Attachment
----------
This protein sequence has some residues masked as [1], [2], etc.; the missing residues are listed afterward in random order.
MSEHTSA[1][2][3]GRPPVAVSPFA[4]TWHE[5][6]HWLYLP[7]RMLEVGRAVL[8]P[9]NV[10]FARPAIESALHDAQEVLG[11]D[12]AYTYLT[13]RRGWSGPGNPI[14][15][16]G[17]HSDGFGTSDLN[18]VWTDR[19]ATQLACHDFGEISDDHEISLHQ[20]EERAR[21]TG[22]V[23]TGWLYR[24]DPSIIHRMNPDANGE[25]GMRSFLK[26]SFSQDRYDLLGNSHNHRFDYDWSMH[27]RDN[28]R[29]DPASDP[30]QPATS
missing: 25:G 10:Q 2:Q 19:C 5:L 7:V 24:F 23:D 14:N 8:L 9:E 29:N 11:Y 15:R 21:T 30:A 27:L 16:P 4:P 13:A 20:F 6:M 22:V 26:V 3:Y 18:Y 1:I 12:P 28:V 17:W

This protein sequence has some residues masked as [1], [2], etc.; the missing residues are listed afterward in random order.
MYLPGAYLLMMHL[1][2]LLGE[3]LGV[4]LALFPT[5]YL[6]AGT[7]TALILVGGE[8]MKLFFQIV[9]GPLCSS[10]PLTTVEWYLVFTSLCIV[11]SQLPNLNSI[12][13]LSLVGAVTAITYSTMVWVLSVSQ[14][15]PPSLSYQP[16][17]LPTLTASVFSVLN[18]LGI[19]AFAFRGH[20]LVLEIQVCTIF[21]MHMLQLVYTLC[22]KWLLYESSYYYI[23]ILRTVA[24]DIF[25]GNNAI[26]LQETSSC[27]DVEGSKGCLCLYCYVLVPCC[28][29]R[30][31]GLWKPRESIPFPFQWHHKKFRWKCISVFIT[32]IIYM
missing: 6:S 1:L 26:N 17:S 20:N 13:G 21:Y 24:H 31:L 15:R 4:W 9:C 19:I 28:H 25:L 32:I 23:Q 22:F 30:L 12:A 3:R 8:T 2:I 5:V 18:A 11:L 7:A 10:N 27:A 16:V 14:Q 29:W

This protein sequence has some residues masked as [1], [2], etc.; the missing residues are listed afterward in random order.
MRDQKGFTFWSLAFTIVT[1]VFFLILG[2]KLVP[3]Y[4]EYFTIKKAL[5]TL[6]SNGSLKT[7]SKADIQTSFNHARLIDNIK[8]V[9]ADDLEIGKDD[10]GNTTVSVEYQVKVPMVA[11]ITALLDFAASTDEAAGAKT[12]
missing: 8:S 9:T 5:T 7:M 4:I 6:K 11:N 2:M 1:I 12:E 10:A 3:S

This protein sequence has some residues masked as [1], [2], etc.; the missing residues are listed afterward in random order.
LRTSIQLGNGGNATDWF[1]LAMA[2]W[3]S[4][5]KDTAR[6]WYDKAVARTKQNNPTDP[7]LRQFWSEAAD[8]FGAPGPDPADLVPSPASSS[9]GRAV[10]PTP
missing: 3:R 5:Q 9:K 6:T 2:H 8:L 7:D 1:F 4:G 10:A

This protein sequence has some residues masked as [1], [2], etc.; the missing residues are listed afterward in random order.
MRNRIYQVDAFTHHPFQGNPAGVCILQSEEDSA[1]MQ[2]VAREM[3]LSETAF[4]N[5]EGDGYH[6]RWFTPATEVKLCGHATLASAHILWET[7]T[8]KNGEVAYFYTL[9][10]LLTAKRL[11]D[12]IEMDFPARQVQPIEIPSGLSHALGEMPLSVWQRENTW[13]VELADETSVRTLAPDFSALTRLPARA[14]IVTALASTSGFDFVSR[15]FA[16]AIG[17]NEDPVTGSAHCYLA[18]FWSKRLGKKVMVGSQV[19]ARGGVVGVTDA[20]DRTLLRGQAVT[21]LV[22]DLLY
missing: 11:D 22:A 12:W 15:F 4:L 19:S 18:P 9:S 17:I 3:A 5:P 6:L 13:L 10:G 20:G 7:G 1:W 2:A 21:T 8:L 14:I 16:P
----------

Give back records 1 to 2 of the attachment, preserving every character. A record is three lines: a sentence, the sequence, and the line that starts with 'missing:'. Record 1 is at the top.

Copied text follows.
This protein sequence has some residues masked as [1], [2], etc.; the missing residues are listed afterward in random order.
MSEHTSA[1][2][3]GRPPVAVSPFA[4]TWHE[5][6]HWLYLP[7]RMLEVGRAVL[8]P[9]NV[10]FARPAIESALHDAQEVLG[11]D[12]AYTYLT[13]RRGWSGPGNPI[14][15][16]G[17]HSDGFGTSDLN[18]VWTDR[19]ATQLACHDFGEISDDHEISLHQ[20]EERAR[21]TG[22]V[23]TGWLYR[24]DPSIIHRMNPDANGE[25]GMRSFLK[26]SFSQDRYDLLGNSHNHRFDYDWSMH[27]RDN[28]R[29]DPASDP[30]QPATS
missing: 25:G 10:Q 2:Q 19:C 5:L 7:V 24:F 23:D 14:N 8:L 9:E 29:N 11:Y 15:R 21:T 30:A 27:L 16:P 4:P 13:A 20:F 6:M 22:V 26:V 3:Y 18:Y 1:I 12:P 28:V 17:W

This protein sequence has some residues masked as [1], [2], etc.; the missing residues are listed afterward in random order.
MYLPGAYLLMMHL[1][2]LLGE[3]LGV[4]LALFPT[5]YL[6]AGT[7]TALILVGGE[8]MKLFFQIV[9]GPLCSS[10]PLTTVEWYLVFTSLCIV[11]SQLPNLNSI[12][13]LSLVGAVTAITYSTMVWVLSVSQ[14][15]PPSLSYQP[16][17]LPTLTASVFSVLN[18]LGI[19]AFAFRGH[20]LVLEIQVCTIF[21]MHMLQLVYTLC[22]KWLLYESSYYYI[23]ILRTVA[24]DIF[25]GNNAI[26]LQETSSC[27]DVEGSKGCLCLYCYVLVPCC[28][29]R[30][31]GLWKPRESIPFPFQWHHKKFRWKCISVFIT[32]IIYM
missing: 6:S 1:L 26:N 17:S 20:N 13:G 21:Y 24:H 31:L 15:R 4:W 9:C 19:I 28:H 25:L 32:I 23:Q 22:F 30:L 12:A 3:R 8:T 2:I 5:V 18:A 11:L 7:A 10:N 27:A 16:V 14:Q 29:W